Steven Brison, 26, a family friend, knows it's that deep because he rappelled to the bottom and measured it. He found 30 feet down, off to the side, was a 10 x 10-foot "room" with 12-foot ceilings. At 50 feet down, in the opposite direction, is a 20 x 20-foot "room" with 8-foot ceilings. From there is a 6-foot tunnel that heads toward Cumberland Drive, which runs in front of the homes, he said.
"Mother Nature made it Thursday night when she poured 4 inches of rain on us," Brison said.
Experts at the Tennessee Department of Environment and Conservation's Division of Archaeology agree with Brison's assessment, saying they "believe this is a natural phenomenon that occurs around sinkholes and caves; it's more geological in nature and not archaeological," said TDEC communications director Meg Lockhart.
The hole formed on the right-of-way of a third home owned by Michael King, which is a few hundred feet behind the two homes. The area where it formed is the lowest place among the homes where rainwater always collects.
Randal Lampley, 63, who has lived in the home on the other side of the hole for about 14 years, noted the standing water quickly disappears after a heavy rain and "I have always wondered where the water went," he said.
Lampley, who has had a small sinkhole beside the shed behind his house for years, said he believes the one that formed recently "has been under there for years and years. I never had any idea there were any holes like that; if I had known I wouldn't have bought a house here."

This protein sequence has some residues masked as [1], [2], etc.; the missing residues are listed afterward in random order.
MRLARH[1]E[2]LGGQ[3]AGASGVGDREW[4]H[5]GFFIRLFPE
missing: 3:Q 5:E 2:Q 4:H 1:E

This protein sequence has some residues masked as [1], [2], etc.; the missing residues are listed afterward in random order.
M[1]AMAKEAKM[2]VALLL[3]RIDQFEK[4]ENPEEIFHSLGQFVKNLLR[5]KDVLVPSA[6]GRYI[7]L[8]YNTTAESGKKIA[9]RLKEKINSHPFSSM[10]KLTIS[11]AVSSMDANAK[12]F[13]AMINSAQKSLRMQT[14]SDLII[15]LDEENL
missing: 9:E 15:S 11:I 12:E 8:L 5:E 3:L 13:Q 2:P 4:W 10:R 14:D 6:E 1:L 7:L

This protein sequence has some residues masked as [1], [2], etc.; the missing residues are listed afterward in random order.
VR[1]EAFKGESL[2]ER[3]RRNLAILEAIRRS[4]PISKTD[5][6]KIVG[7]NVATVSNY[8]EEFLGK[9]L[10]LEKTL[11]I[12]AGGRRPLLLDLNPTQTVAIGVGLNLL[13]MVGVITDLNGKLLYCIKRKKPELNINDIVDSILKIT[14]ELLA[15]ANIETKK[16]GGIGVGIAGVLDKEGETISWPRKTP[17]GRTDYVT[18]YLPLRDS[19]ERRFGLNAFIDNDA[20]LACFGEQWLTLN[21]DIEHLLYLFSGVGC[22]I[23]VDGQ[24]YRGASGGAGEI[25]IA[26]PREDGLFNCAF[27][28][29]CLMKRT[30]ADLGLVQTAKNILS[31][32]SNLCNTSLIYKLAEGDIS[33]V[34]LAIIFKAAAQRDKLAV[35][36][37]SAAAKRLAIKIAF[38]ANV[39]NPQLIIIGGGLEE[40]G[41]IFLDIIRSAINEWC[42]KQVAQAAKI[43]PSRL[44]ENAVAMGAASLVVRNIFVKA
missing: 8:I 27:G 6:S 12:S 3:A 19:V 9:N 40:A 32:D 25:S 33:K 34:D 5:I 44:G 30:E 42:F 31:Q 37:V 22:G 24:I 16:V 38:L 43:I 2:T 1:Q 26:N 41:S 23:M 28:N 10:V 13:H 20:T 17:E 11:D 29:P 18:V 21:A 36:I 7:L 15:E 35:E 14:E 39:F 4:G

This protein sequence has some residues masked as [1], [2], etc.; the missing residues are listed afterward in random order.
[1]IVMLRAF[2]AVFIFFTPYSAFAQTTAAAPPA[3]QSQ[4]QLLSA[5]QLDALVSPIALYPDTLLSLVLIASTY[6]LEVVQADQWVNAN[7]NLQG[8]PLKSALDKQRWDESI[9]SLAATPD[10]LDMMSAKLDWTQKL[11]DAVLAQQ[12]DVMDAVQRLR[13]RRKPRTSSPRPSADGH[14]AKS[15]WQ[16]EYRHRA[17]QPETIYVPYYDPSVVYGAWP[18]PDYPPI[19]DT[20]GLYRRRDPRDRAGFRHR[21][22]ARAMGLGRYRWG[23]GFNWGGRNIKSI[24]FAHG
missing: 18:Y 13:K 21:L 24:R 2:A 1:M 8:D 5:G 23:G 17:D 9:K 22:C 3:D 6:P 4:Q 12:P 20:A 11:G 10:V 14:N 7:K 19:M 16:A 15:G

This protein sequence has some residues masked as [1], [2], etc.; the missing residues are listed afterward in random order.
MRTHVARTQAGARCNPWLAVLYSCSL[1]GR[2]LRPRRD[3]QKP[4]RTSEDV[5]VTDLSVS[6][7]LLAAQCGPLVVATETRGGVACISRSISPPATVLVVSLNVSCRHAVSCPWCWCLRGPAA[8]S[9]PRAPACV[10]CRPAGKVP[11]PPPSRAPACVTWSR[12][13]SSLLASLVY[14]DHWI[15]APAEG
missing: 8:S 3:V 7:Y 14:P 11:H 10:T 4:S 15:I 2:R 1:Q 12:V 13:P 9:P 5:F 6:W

Dean and Trisha Parker, whose home sits about 40 feet from the hole, first noticed it early Friday morning.
"We are just hoping to get some answers on what can be done about it," Dean Parker said. "We are concerned about whether it tunnels under the road. With traffic on it, it could give way, too. We just want everybody in the neighborhood to be aware of what could be under their yards around here."
The Parkers have asked both the city of Fairview and Williamson County to send out engineers to assess what can be done about the sinkhole.
"Williamson County Emergency Management Agency is working actively with state agencies to address the situation," said EMA Director Mac Purdy.
"In the meantime," Lampley said, "I am worried about somebody falling in it."
FAIRVIEW - A 9-foot-wide and 50-foot-deep sinkhole has opened up between two homes on Cumberland Drive in Fairview.
The sinkhole has revealed a cavern.
The homeowner, Trish Parker, found the hole Friday morning after heavy rains the day before.
Fairview resident Steven Brison explored the hole this weekend. He said about 20 feet below the ground, there is an 8 x 8 foot opening where there is a 6 foot tunnel that runs towards Cumberland Drive. And below the 8-foot room there is a 20 x 20 room that has a 12-foot ceiling.
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